Rachel Wightman reviews slides Oct. 18 before a Mill City Church online class about identifying disinformation. The church offered a class earlier in the year and recently began offering the class again for six weeks online.
Finding facts and accurate information is part of Rachel Wightman’s job — it’s also part of her ministry.
She works as a librarian at Concordia University in St. Paul, but on a recent Sunday afternoon, Wightman was on a Zoom video chat, teaching eight of her fellow congregants from Mill City Church in Minneapolis how the complicated algorithms that pull data from their internet searches and their clicks influence what they see online — including disinformation.
“The way these algorithms work, they’re predicting behaviors,” she explained. “They’re saying, ‘Oh, you’ve clicked on all these things, so maybe you want to see more of them.’”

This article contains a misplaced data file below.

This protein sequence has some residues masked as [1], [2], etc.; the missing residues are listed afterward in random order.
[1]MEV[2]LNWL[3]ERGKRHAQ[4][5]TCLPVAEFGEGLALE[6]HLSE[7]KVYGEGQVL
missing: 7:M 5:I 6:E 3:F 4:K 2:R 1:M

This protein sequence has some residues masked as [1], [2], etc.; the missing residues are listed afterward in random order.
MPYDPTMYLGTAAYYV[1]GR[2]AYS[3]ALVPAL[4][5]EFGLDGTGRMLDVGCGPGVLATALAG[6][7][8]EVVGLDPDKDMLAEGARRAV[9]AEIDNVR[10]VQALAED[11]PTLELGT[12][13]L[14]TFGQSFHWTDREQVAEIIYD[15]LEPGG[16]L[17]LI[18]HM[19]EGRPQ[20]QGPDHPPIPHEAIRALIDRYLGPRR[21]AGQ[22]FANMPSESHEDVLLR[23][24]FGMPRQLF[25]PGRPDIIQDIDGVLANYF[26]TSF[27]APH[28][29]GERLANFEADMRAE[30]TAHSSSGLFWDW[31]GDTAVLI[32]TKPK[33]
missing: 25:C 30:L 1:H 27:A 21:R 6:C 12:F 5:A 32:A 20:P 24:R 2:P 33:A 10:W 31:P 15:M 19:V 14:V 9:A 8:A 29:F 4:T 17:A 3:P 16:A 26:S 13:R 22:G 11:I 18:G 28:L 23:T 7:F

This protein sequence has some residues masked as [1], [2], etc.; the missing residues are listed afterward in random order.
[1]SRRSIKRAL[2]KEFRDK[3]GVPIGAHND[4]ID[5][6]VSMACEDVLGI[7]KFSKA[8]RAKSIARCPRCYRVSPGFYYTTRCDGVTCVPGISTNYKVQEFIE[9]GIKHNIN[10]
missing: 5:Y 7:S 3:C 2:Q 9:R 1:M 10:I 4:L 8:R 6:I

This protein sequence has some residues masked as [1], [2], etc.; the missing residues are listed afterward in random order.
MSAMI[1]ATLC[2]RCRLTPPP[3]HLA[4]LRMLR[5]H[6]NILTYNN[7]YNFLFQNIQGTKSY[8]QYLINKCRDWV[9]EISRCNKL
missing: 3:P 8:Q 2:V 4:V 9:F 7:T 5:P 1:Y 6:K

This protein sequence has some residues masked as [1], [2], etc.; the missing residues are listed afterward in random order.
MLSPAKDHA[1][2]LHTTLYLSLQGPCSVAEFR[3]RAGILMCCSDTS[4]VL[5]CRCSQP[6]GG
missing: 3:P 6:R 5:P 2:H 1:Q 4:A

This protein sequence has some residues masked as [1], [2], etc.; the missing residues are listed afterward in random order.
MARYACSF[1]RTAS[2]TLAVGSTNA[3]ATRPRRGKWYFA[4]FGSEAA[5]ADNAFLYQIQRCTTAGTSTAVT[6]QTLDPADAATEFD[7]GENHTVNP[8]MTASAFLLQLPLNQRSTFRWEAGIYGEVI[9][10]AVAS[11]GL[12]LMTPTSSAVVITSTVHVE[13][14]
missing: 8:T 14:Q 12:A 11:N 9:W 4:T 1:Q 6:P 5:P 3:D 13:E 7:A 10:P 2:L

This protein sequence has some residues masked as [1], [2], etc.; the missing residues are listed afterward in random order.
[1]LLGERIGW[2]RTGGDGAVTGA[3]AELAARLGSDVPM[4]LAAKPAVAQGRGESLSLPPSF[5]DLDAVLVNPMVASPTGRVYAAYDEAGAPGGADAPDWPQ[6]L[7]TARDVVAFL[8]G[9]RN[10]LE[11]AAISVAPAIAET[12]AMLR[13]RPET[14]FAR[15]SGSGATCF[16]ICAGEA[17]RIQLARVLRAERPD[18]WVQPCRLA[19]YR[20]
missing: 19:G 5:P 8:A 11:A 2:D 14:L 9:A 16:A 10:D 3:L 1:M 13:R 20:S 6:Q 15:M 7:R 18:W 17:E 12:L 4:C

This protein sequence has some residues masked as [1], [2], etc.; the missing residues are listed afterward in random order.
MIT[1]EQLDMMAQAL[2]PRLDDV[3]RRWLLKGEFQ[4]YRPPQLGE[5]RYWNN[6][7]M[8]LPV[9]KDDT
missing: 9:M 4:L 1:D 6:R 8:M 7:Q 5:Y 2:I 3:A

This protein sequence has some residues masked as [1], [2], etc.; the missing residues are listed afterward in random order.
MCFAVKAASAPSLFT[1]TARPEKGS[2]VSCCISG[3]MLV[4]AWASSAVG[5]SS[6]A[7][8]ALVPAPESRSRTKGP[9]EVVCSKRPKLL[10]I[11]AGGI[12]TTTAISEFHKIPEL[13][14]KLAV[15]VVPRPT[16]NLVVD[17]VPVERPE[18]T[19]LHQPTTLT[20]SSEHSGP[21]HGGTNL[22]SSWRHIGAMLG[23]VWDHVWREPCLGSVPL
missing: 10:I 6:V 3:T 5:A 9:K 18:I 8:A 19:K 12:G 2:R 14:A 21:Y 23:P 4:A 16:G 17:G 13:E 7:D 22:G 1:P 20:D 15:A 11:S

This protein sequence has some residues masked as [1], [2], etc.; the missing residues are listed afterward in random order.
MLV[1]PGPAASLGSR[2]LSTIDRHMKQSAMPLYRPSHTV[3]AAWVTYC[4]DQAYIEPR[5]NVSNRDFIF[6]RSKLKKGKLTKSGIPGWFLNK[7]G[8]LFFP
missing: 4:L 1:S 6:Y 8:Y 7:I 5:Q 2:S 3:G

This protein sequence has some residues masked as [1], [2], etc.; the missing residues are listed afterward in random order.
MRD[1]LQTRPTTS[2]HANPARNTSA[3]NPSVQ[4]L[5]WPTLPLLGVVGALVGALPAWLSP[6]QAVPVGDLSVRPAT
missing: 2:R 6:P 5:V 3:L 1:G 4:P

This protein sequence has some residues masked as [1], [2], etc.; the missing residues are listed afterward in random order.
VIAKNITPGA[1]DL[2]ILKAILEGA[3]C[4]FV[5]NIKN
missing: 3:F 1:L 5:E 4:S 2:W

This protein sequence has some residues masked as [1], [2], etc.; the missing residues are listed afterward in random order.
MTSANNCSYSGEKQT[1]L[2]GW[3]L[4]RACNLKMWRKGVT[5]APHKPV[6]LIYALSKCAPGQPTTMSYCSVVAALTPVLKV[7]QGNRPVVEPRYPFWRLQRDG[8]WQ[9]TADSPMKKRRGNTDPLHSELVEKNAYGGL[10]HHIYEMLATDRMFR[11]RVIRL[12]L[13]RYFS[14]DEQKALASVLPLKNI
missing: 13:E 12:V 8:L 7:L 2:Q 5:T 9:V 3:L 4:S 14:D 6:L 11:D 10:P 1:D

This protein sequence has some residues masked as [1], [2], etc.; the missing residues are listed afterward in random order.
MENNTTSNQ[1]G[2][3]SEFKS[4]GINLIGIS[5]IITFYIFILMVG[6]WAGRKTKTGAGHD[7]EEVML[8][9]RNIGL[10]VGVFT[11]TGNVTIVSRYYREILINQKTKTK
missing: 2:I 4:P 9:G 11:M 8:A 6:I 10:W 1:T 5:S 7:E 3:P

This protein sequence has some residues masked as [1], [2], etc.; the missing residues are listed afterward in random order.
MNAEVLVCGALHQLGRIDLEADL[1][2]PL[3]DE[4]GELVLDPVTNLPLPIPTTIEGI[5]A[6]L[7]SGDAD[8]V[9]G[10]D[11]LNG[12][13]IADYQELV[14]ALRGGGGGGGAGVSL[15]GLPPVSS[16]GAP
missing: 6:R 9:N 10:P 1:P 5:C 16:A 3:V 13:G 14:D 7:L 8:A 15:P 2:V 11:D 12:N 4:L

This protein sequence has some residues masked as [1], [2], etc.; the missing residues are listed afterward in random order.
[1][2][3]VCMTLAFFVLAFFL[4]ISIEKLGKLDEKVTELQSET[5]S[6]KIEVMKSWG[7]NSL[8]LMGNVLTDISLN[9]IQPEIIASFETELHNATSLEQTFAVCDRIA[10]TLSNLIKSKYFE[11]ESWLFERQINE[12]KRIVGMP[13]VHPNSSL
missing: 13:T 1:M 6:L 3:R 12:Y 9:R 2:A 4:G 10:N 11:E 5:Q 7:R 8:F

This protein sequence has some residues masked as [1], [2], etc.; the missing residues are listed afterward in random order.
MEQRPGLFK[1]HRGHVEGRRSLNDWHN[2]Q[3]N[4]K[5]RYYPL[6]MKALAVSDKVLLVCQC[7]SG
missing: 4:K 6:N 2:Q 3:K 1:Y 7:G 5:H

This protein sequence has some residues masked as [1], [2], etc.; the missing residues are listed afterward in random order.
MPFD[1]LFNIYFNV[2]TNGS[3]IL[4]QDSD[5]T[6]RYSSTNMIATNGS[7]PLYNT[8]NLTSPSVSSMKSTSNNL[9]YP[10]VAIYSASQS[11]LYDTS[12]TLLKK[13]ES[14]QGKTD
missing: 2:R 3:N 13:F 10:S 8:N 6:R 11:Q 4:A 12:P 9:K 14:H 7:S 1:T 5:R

Rachel Wightman leads a discussion about identifying disinformation during an online Mill City Church class. Mill City Church is holding a class for its parishioners about how the information landscape intersects with faith. The class covered topics like evaluating sources, finding different viewpoints and tools to use to verify information.
In a year dominated by disinformation about the pandemic and politics, Mill City pastor Stephanie Williams O’Brien said giving her congregants the tools to identify it, avoid spreading it — and find accurate information is particularly important.
Exploring the intersection between disinformation and faith are essential to Mill City’s mission of loving their neighbors, in real life and online, Williams O’Brien said.
“When we spread misinformation, that is not loving, that is not kind,” she said. “It doesn’t help other people grow and thrive. If our deepest heart is to love people well, then spreading disinformation is a very toxic thing to do.”